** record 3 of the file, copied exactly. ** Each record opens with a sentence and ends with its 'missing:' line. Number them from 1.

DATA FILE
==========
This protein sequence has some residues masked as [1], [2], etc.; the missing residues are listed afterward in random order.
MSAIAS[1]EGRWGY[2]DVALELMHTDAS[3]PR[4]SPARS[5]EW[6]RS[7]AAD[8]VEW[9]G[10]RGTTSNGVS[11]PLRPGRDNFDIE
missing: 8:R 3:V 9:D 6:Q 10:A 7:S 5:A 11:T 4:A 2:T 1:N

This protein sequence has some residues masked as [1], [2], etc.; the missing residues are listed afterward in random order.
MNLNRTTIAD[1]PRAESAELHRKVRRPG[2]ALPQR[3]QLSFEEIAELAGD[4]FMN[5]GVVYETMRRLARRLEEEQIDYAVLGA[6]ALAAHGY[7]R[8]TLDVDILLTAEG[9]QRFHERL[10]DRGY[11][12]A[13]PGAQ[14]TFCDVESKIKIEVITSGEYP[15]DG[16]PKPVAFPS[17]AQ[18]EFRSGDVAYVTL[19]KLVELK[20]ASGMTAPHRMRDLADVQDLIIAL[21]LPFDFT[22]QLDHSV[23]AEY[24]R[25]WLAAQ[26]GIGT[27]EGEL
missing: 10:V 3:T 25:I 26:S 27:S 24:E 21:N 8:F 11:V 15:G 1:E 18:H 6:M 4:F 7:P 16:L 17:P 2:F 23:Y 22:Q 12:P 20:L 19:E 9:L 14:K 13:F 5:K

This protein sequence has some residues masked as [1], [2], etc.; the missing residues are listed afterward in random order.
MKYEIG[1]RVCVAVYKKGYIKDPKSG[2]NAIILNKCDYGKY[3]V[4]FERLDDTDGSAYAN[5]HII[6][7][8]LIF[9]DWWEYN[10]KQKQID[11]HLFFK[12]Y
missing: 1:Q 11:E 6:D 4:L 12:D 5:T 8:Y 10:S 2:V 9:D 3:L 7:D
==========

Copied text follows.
This protein sequence has some residues masked as [1], [2], etc.; the missing residues are listed afterward in random order.
MKYEIG[1]RVCVAVYKKGYIKDPKSG[2]NAIILNKCDYGKY[3]V[4]FERLDDTDGSAYAN[5]HII[6][7][8]LIF[9]DWWEYN[10]KQKQID[11]HLFFK[12]Y
missing: 1:Q 11:E 6:D 4:L 12:D 5:T 8:Y 10:S 2:V 9:D 3:L 7:D